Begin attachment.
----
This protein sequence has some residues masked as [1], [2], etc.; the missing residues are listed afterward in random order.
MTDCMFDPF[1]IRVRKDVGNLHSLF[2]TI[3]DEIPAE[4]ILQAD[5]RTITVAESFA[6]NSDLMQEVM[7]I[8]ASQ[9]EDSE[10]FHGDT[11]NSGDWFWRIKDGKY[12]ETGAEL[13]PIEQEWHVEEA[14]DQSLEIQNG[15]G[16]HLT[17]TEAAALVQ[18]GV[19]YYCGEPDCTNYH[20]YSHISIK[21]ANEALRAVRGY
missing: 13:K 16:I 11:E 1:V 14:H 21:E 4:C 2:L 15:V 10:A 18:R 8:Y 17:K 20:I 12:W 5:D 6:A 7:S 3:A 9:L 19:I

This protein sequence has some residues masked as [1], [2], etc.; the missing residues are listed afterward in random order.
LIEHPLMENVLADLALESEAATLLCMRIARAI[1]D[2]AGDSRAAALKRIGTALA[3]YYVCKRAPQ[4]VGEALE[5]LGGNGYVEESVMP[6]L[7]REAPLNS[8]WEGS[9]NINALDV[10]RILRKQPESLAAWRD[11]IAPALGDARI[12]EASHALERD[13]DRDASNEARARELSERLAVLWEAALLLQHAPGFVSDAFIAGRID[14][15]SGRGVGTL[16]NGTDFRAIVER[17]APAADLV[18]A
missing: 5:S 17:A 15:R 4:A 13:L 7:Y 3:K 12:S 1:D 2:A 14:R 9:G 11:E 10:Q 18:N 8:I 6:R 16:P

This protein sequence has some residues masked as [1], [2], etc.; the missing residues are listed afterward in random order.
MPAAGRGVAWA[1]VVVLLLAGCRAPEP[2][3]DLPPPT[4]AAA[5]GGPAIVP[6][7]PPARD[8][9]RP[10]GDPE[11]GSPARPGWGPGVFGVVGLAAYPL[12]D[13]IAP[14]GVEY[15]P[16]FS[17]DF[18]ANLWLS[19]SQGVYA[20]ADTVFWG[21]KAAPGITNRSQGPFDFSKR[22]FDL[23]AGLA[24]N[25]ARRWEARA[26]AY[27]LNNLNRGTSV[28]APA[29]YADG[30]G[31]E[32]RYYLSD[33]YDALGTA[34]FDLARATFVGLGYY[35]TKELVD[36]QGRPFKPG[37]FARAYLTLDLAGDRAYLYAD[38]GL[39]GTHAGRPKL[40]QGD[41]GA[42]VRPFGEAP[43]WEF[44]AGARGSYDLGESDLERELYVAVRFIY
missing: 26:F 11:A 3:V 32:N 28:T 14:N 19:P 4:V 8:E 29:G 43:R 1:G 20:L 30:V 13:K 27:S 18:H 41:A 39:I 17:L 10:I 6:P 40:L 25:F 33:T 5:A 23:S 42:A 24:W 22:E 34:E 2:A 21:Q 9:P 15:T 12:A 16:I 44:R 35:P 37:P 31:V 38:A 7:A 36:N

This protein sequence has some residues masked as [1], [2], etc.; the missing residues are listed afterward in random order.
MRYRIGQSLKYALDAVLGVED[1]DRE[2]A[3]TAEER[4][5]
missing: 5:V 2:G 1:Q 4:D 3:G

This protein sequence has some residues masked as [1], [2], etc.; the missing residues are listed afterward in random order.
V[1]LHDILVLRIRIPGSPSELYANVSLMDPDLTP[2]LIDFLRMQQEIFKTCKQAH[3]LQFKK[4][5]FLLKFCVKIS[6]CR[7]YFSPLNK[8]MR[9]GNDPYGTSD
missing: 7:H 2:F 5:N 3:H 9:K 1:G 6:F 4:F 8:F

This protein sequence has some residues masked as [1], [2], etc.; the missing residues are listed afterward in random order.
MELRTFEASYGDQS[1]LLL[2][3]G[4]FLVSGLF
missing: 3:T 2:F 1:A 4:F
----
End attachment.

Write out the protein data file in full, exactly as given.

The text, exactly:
This protein sequence has some residues masked as [1], [2], etc.; the missing residues are listed afterward in random order.
MTDCMFDPF[1]IRVRKDVGNLHSLF[2]TI[3]DEIPAE[4]ILQAD[5]RTITVAESFA[6]NSDLMQEVM[7]I[8]ASQ[9]EDSE[10]FHGDT[11]NSGDWFWRIKDGKY[12]ETGAEL[13]PIEQEWHVEEA[14]DQSLEIQNG[15]G[16]HLT[17]TEAAALVQ[18]GV[19]YYCGEPDCTNYH[20]YSHISIK[21]ANEALRAVRGY
missing: 13:K 16:I 11:E 1:V 14:H 21:E 4:C 2:L 15:V 10:A 18:R 8:Y 17:K 20:I 12:W 5:D 6:A 7:S 3:A 9:L 19:I

This protein sequence has some residues masked as [1], [2], etc.; the missing residues are listed afterward in random order.
LIEHPLMENVLADLALESEAATLLCMRIARAI[1]D[2]AGDSRAAALKRIGTALA[3]YYVCKRAPQ[4]VGEALE[5]LGGNGYVEESVMP[6]L[7]REAPLNS[8]WEGS[9]NINALDV[10]RILRKQPESLAAWRD[11]IAPALGDARI[12]EASHALERD[13]DRDASNEARARELSERLAVLWEAALLLQHAPGFVSDAFIAGRID[14][15]SGRGVGTL[16]NGTDFRAIVER[17]APAADLV[18]A
missing: 5:S 17:A 15:R 4:A 13:L 7:Y 3:K 12:S 1:D 2:A 14:R 9:G 11:E 10:Q 18:N 8:I 6:R 16:P

This protein sequence has some residues masked as [1], [2], etc.; the missing residues are listed afterward in random order.
MPAAGRGVAWA[1]VVVLLLAGCRAPEP[2][3]DLPPPT[4]AAA[5]GGPAIVP[6][7]PPARD[8][9]RP[10]GDPE[11]GSPARPGWGPGVFGVVGLAAYPL[12]D[13]IAP[14]GVEY[15]P[16]FS[17]DF[18]ANLWLS[19]SQGVYA[20]ADTVFWG[21]KAAPGITNRSQGPFDFSKR[22]FDL[23]AGLA[24]N[25]ARRWEARA[26]AY[27]LNNLNRGTSV[28]APA[29]YADG[30]G[31]E[32]RYYLSD[33]YDALGTA[34]FDLARATFVGLGYY[35]TKELVD[36]QGRPFKPG[37]FARAYLTLDLAGDRAYLYAD[38]GL[39]GTHAGRPKL[40]QGD[41]GA[42]VRPFGEAP[43]WEF[44]AGARGSYDLGESDLERELYVAVRFIY
missing: 26:F 11:A 3:V 32:N 28:T 14:N 19:P 4:V 8:E 29:G 43:R 1:G 20:L 30:V 13:K 27:S 18:H 41:A 39:I 17:L 10:I 6:P 40:L 25:F 33:T 5:A 23:S 42:A 24:W 22:E 34:E 2:A 21:Q 9:P 15:T 12:A 16:I 44:R 35:P 37:P 31:V 38:A 7:A 36:N

This protein sequence has some residues masked as [1], [2], etc.; the missing residues are listed afterward in random order.
MRYRIGQSLKYALDAVLGVED[1]DRE[2]A[3]TAEER[4][5]
missing: 5:V 2:G 1:Q 4:D 3:G

This protein sequence has some residues masked as [1], [2], etc.; the missing residues are listed afterward in random order.
V[1]LHDILVLRIRIPGSPSELYANVSLMDPDLTP[2]LIDFLRMQQEIFKTCKQAH[3]LQFKK[4][5]FLLKFCVKIS[6]CR[7]YFSPLNK[8]MR[9]GNDPYGTSD
missing: 7:H 2:F 5:N 3:H 9:K 1:G 6:F 4:F 8:F

This protein sequence has some residues masked as [1], [2], etc.; the missing residues are listed afterward in random order.
MELRTFEASYGDQS[1]LLL[2][3]G[4]FLVSGLF
missing: 3:T 2:F 1:A 4:F